marc garrett
Since the beginning
Works in London United Kingdom of Great Britain and Northern Ireland

PORTFOLIO (4)
BIO
Marc Garrett is co-director and co-founder, with artist Ruth Catlow of the Internet arts collectives and communities – Furtherfield.org, Furthernoise.org, Netbehaviour.org, also co-founder and co-curator/director of the gallery space formerly known as 'HTTP Gallery' now called the Furtherfield Gallery in London (Finsbury Park), UK. Co-curating various contemporary Media Arts exhibitions, projects nationally and internationally. Co-editor of 'Artists Re:Thinking Games' with Ruth Catlow and Corrado Morgana 2010. Hosted Furtherfield's critically acclaimed weekly broadcast on UK's Resonance FM Radio, a series of hour long live interviews with people working at the edge of contemporary practices in art, technology & social change. Currently doing an Art history Phd at the University of London, Birkbeck College.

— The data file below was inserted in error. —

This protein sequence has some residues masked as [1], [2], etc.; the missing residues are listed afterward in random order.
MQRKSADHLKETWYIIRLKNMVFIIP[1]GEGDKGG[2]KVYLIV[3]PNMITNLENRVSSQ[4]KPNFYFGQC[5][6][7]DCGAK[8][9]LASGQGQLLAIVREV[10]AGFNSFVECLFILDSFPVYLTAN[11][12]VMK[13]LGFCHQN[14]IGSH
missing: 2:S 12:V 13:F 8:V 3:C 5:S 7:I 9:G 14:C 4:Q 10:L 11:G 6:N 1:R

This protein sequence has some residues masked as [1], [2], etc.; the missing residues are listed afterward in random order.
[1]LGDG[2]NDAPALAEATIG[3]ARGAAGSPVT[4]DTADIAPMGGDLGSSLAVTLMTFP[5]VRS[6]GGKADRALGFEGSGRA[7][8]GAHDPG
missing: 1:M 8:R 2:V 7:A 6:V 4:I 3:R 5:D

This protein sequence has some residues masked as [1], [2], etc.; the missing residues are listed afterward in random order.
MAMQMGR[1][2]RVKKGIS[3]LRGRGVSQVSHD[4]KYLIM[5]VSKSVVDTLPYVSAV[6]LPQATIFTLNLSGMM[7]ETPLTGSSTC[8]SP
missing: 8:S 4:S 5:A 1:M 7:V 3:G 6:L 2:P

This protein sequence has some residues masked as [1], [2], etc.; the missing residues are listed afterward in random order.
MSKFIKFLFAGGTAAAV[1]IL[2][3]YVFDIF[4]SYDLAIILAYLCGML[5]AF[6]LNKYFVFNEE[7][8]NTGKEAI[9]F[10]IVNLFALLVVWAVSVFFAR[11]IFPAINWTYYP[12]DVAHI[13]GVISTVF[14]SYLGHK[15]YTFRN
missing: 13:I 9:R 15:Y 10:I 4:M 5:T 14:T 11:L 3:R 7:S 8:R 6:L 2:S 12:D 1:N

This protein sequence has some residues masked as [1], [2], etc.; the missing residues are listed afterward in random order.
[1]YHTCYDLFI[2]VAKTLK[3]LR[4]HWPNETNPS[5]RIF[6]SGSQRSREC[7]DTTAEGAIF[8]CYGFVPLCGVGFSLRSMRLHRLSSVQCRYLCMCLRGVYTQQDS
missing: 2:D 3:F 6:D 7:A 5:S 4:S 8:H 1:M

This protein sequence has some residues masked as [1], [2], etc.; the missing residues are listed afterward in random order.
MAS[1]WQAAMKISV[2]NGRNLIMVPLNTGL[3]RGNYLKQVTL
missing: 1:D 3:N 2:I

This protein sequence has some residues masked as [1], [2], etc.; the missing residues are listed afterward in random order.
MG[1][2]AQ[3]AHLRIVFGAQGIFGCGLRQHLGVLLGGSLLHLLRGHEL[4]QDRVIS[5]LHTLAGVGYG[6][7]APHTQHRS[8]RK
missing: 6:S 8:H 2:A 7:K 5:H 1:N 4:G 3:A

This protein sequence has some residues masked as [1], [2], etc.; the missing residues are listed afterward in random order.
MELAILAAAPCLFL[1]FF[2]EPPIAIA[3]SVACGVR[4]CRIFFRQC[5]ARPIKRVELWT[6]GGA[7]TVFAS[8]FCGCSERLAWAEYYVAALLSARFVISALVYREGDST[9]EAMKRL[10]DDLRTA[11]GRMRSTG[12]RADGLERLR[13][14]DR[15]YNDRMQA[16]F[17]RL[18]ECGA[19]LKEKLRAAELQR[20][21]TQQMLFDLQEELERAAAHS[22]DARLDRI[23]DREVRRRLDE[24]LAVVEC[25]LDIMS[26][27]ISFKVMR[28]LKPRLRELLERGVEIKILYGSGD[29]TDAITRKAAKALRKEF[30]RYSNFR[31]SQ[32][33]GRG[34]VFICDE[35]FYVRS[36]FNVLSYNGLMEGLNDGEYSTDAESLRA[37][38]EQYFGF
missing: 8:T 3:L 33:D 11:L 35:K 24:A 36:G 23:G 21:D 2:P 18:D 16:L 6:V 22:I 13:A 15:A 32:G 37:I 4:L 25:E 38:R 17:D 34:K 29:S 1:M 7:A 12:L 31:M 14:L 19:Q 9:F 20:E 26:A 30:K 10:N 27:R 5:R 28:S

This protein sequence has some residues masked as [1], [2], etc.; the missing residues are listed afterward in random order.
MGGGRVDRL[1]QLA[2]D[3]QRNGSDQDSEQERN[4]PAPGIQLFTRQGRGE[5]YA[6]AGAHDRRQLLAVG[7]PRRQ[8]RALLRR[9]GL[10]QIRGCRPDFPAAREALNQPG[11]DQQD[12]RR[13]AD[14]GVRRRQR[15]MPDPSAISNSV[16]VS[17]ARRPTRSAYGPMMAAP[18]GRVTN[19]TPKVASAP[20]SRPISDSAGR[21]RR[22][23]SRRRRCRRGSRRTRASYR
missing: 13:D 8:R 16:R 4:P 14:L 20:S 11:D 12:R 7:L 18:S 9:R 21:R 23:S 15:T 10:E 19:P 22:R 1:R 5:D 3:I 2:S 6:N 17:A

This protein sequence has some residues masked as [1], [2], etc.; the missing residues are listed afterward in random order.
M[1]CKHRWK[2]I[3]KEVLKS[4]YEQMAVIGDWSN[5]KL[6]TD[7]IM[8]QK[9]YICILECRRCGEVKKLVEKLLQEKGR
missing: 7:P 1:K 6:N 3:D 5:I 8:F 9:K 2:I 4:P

Net artist, media artist, curator, writer, street artist, activist, educationalist and musician. Emerging in the late 80′s from the streets exploring creativity via agit-art tactics. Using unofficial, experimental platforms such as the streets, pirate radio such as the locally popular ‘Savage Yet Tender’ alternative broadcasting 1980′s group, net broadcasts, BBS systems, performance, intervention, events, pamphlets, warehouses and gallery spaces. In the early nineties, was co-sysop (systems operator) with Heath Bunting on Cybercafe BBS with Irational.org.